So how much does it cost to get a B-school up and running? It's a wide question, and the answer depends on how ambitious the promoters are. For example, it took more than Rs 152 crore as initial endowment in corpus to get the world-class Indian School of Business (ISB) in Hyderabad started. The school's buildings on the 250-acre Gachibowli campus were designed by John Portman & Associates, a US-based architectural firm; its class rooms are fully wired and have video-conferencing facilities; there are tennis and squash courts, besides a gymnasium.

But a majority of the 1,700 B-schools are set up on a shoe-string budget to start with. The typical investment ranges between Rs 2 crore and Rs 5 crore, with most of it getting spent on land, building and other infrastructure facilities like computer labs and libraries (operationally, though, faculty salaries and infrastructure maintenance are the two biggest expense heads). The return on investment ranges between 20 to 30 per cent, depending on the fee structure and faculty and maintenance expenses.

Nitish Sengupta/ Director General/ International Management Institute
IMI is run for purely non-profit purposes and all surplus is ploughed right back into beefing up the school's facilities

For instance, Sharad Jaipuria of the Rs 160-crore Ginni International has spent Rs 15 crore on the Jaipuria Institute of Management's (JIM) Noida campus (there's one in Lucknow, too). The four-acre campus in Noida's upmarket Sector 62 is eight times bigger than the AICTE-stipulated minimum campus size of half acre (1.25 acre in non-metros and non-state capitals), and the snazzily designed buildings are fully air-conditioned. "It will take us at least three to four years to break even on an operating basis and seven to eight years on the capital account," says J.D. Singh, Director (Operations), JIM.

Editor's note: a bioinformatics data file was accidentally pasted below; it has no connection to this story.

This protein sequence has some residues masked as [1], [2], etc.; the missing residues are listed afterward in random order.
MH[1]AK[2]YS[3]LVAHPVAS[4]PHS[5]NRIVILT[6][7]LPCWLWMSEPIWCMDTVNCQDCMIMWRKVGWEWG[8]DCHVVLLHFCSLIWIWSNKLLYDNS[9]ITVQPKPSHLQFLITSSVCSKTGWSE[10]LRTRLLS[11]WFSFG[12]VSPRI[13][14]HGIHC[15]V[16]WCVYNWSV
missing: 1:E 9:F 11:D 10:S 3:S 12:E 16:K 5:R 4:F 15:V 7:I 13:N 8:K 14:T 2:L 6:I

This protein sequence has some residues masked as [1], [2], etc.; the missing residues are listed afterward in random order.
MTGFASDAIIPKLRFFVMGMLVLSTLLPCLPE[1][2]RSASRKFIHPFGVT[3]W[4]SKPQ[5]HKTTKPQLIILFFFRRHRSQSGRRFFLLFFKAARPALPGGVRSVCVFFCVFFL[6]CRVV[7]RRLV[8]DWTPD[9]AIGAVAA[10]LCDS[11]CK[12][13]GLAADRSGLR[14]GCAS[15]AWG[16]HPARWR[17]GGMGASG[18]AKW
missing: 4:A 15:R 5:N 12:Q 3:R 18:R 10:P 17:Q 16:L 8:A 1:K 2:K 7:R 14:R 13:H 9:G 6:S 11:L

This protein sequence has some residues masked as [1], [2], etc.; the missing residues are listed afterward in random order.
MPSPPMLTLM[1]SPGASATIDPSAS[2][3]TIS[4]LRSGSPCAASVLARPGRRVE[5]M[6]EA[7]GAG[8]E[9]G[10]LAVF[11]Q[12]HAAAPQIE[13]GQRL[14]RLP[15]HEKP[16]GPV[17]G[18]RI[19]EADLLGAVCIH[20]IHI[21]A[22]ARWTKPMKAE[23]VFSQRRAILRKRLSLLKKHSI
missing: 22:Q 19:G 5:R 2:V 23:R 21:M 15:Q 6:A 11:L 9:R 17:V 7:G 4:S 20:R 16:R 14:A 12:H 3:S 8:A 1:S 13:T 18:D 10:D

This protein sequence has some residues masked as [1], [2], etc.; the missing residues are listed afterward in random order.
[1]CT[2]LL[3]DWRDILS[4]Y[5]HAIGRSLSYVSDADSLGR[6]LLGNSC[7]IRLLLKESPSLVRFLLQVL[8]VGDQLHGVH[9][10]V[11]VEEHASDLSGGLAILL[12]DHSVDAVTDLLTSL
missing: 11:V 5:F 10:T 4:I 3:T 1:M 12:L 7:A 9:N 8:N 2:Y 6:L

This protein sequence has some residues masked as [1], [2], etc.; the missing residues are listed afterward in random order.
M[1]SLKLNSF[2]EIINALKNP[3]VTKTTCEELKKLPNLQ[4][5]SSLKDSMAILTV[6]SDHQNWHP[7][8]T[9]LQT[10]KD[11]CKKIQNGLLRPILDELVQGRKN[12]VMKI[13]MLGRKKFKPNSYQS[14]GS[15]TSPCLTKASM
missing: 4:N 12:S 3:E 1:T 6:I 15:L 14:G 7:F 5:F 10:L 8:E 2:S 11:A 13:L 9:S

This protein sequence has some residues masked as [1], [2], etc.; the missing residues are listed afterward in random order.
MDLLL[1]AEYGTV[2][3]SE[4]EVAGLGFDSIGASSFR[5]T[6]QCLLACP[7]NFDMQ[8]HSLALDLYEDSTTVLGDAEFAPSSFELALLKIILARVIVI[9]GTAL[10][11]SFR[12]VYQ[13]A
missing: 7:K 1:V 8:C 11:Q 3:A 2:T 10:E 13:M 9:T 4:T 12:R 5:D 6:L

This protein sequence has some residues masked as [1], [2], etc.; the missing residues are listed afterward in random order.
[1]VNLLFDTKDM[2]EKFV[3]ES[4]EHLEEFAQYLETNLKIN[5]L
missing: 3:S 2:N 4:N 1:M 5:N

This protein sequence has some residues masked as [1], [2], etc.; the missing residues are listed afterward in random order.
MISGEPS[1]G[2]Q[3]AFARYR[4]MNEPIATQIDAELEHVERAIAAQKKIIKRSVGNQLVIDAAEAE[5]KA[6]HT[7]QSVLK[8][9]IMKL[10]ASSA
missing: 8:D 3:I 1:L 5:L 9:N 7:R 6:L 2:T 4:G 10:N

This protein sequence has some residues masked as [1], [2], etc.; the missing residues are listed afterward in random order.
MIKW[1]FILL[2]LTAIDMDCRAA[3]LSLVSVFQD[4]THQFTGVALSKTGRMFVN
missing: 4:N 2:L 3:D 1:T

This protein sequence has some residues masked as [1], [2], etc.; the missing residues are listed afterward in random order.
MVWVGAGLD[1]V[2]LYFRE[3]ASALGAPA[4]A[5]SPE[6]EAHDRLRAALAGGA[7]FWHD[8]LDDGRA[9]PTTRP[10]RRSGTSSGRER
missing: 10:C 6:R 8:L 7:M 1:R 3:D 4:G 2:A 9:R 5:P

The main source of revenues for a B-school is the tuition fee collected from graduate students. The fee itself depends on the university the school is affiliated to (all schools set up after 1996 must have a university affiliation if they want the AICTE-approval). So JIM's Noida campus, which took its first batch at the start of this academic year in September, charges Rs 55,000 per annum from a student, simply because that's the limit set by the UP Technical University to which it is affiliated. Besides, to start with, AICTE only allows an intake of 60 MBA students. The number is increased only if AICTE is satisfied with the performance of the school over a three-to-four-year time frame. Going by that figure, JIM's revenues from the first batch in the first year will be Rs 33 lakh, a number that will double the next year as the school takes in 60 more students.

In contrast, Delhi's IMI (since it started prior to 1996, it has no university affiliation but is AICTE- approved) charges as much as Rs 1.75 lakh per annum. In fact, IMI recently paid back a loan of Rs 10 crore by tapping into its internal accruals and the donations it received from corporate houses.

No matter what business model a B-school chooses, there's enough money to be made, given that more than four lakh students take various MBA entrance tests, including the cat, and 90,000 actually end up getting a seat. But as some B-schools, and unfortunately their graduates, have found out, there's something money just can't buy: the recruiter's respect and admiration. That kind of brand equity must be built the old-fashioned way-student by student.